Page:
Respect and Engagement Define Workgroup Resiliency

As budget constraints in the public and private sectors puts pressure on workgroups, some pull together to thrive while others stumble. The difference between these two outcomes is often a matter of workgroup resiliency.

A defining quality of a resilient workgroup is the capacity of its members to call upon one another for information, expertise, or assistance. At times, colleagues are a critical source of emotional support as well. Workgroups in which people actively call upon one another have greater resilience. That means that when times get tough their people have access to more resources to address the challenges of the moment. Individuals are not left to their own devices, but have a broader range of capacities to call upon.

People share with those whom they trust. It does not make sense to give generously to people with dubious intentions or with a history of working against your own interests. On the other side, people look for help from those they trust. It gives them confidence that the response will be genuine. Trust is a foundation for a resilient workgroup.

Workgroup trust has two underlying dimensions: respect and engagement.

Respect occurs on the micro-level of day-to-day interactions among people within the workgroup. It remains separate from lofty statements of ideals. Respect resides in the ordinary encounters among people as they do their work. The civility and attention evident in the way they speak and, especially, in the way they listen define this quality of workgroups.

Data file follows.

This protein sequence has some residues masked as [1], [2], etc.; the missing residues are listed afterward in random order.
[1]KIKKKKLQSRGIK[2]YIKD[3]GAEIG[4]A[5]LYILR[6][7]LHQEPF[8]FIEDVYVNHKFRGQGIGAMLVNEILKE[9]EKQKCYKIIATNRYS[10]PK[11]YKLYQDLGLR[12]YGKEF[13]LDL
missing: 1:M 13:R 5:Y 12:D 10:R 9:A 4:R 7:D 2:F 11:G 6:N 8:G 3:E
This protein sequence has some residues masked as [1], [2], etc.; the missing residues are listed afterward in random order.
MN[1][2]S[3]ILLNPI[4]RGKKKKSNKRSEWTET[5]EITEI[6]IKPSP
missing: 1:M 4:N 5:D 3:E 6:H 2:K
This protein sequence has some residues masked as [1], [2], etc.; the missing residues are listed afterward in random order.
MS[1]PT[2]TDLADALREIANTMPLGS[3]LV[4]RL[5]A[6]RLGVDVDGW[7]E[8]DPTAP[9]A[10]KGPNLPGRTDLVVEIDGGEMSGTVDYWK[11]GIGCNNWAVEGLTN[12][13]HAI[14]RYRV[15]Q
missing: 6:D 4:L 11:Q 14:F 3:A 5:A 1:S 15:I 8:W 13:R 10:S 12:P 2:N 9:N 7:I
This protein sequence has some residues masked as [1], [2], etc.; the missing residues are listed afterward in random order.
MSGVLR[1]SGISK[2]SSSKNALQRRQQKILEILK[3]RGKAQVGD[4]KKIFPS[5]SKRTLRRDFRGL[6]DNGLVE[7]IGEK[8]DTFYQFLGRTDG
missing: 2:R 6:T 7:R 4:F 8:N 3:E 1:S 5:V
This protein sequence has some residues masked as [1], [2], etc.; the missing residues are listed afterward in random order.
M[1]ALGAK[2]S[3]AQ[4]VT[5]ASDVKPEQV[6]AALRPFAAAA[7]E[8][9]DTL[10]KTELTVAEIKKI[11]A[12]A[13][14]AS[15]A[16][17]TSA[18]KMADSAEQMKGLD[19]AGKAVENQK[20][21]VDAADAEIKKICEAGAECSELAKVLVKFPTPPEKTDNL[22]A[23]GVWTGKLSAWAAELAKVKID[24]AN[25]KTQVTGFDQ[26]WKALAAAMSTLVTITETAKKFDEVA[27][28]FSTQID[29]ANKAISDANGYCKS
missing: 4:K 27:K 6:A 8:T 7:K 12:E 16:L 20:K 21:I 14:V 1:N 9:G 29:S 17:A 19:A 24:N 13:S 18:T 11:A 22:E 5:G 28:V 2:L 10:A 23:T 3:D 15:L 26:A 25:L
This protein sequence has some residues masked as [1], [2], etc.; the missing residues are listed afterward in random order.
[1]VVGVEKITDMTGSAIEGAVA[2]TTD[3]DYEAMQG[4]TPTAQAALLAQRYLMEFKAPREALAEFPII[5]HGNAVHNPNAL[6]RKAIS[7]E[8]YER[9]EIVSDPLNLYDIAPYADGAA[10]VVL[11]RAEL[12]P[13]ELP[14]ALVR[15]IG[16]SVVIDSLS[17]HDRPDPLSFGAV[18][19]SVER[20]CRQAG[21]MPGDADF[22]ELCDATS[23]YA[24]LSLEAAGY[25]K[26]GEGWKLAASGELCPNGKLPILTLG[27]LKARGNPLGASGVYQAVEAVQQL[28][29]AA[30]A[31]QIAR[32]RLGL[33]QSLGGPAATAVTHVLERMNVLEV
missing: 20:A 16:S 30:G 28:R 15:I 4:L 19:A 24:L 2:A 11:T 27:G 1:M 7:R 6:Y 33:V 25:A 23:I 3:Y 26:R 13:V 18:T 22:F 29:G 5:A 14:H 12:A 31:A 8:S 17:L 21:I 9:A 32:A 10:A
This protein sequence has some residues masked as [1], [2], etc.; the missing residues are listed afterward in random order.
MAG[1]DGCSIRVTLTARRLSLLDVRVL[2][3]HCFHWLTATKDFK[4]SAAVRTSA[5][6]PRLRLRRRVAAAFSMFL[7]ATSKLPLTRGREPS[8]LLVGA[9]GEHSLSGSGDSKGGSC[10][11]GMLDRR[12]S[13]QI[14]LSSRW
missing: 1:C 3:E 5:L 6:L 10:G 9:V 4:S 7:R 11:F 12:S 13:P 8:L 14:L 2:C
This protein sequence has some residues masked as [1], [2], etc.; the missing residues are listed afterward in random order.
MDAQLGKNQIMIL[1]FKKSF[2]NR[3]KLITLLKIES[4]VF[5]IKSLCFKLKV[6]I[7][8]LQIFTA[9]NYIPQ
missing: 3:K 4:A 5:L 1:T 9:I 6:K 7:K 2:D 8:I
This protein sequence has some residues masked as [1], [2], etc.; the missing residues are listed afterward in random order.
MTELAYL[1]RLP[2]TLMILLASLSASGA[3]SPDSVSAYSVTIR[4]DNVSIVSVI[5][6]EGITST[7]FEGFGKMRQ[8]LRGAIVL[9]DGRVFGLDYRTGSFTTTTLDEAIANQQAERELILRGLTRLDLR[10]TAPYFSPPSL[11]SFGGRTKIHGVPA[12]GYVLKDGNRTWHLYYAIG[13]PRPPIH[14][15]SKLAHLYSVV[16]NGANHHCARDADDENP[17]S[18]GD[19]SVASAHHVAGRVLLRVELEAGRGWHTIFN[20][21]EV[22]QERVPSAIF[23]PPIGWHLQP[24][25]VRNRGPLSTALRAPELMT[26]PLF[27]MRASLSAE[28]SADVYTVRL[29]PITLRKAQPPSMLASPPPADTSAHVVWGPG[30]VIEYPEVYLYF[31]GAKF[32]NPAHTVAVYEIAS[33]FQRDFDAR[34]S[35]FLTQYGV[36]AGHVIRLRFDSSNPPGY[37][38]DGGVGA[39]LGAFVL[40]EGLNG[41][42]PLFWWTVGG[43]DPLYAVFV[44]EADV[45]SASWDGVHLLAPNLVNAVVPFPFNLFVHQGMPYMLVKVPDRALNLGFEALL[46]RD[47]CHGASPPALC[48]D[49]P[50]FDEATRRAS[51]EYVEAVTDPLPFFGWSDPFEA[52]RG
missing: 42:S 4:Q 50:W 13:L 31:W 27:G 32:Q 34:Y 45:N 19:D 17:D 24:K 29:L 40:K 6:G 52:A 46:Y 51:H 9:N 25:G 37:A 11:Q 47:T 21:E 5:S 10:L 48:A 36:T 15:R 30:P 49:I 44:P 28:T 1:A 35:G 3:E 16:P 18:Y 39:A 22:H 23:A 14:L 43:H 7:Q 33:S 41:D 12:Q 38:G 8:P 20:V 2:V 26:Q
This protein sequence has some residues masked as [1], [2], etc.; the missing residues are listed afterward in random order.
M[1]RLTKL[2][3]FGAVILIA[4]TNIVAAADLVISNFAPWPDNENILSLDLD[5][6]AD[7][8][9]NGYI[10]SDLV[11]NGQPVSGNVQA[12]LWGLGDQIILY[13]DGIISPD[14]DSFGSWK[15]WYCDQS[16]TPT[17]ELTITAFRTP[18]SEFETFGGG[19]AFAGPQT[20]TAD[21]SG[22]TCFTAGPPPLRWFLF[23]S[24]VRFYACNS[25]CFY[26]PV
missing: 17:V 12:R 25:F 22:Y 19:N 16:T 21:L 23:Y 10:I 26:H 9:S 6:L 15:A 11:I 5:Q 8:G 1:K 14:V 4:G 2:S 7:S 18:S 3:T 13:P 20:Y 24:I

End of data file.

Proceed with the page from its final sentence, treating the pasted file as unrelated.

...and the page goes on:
The second dimension, engagement, reflects the group’s involvement in the core mission. The fundamentals of engagement—energy, involvement, and effectiveness—acknowledges that the team’s work provides the primary reason for being together.

A workgroup characterized by respect and engagement has greater capacity to withstand the disruptions of organizational life. When under pressure, a workgroup that responds with integrated action has a much greater chance of surviving and thriving.

So, how resilient is your workgroup?

What are your plans for improving that level of resiliency?

2 Comments

  1. Dear Dr. Leiter:

    It’s a great help to have a conceptualization of workgroup resiliency in terms of respect and engagement.

    Now I have another reason to insist in respect, as a core value within our workgroup. Today, al members are spread across the institution, but now I’ve noticed that we always maintain respect, and when we eventually colaborate it’s easy to work together and keep a good performance level.

  2. Heriberto

    Respect is such a valuable resource. When team members are confident in the one another’s abilities and willingness to contribute, the team has a much greater capacity to address the challenges that will surely come their way.

    You are fortunate to belong to such a team.

Leave a Reply